I’ve seen other IT managers spend hours upon hours developing what they think is a concise budget. Then they are so proud when they deliver it to their manager because they think it is “accurate” and “what their manager wants”.
They would be wrong on all fronts. In many cases, these managers who spend hours to develop their budget are asking for more money four or five months into the year because their actual expenses are blowing out of their budget.
Budgeting does not have to be an ordeal. It can actually be simple and a rather quick process when you are prepared, know what to do, and you have tools to help.
Being accurate is not necessarily a good thing when budgeting. Certainly, you want to have insight into the budget categories, , , but you need to be appropriately conservative and build buffer into the numbers. The reason is simple:
Surprises happen and they almost always have higher cost implications.
I developed a set of templates to help me budget.
CLICK HERE to download the free IT budgeting templates shown above.
I’ve developed dozens of budgets with these simple spreadsheets and I don’t recall ever missing my plan. The reason is behind the scenes in knowing how to budget and where to include buffer so you can weather the storms called “budget surprises”.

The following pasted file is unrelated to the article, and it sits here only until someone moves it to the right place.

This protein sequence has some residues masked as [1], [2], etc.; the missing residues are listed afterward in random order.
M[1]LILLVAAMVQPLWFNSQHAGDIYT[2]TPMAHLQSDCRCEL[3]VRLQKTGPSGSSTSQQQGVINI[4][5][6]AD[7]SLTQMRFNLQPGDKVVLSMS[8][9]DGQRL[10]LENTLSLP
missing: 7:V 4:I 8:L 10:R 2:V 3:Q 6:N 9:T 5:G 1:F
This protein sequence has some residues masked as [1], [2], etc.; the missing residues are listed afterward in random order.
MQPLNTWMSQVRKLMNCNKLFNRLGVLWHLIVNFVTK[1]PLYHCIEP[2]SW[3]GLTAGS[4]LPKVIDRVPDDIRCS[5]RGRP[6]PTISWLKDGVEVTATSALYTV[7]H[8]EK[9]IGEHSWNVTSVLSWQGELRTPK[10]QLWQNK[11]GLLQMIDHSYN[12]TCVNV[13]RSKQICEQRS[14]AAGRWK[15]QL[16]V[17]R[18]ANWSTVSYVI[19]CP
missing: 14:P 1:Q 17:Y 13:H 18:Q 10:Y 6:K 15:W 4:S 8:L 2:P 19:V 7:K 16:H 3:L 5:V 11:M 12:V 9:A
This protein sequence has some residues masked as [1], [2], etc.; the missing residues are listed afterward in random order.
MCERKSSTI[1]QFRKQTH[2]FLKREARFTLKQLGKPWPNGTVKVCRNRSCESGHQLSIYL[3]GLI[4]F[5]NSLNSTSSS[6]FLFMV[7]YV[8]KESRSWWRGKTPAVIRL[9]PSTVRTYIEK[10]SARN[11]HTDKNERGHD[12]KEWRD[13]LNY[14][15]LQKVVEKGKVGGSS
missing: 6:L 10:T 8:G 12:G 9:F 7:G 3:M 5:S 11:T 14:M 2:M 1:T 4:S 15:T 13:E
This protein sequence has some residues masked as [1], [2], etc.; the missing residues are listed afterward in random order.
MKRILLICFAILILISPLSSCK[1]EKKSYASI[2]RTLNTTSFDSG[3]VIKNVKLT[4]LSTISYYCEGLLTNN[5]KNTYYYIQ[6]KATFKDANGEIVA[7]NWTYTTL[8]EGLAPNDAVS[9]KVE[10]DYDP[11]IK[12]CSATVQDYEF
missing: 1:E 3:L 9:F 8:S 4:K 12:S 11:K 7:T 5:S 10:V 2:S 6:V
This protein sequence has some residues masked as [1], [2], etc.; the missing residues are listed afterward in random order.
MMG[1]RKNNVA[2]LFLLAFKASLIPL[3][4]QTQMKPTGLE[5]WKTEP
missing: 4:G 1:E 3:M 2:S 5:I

A short article won’t do justice to develop your budgeting skills so I’m giving readers of this article a special offer – 70% discount off my book, IT Budgeting: operational and capital budgeting made easy plus links to a few of my ITLever BLOG articles that will help simplify your budgeting efforts.
This 2nd edition e-book is practical and to the point, , , it is a quick read and an excellent tutorial for managers budgeting for the first time as well as those who have developed many budgets in their career.
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Additional ITLever BLOG posts that will simplify your budgeting efforts: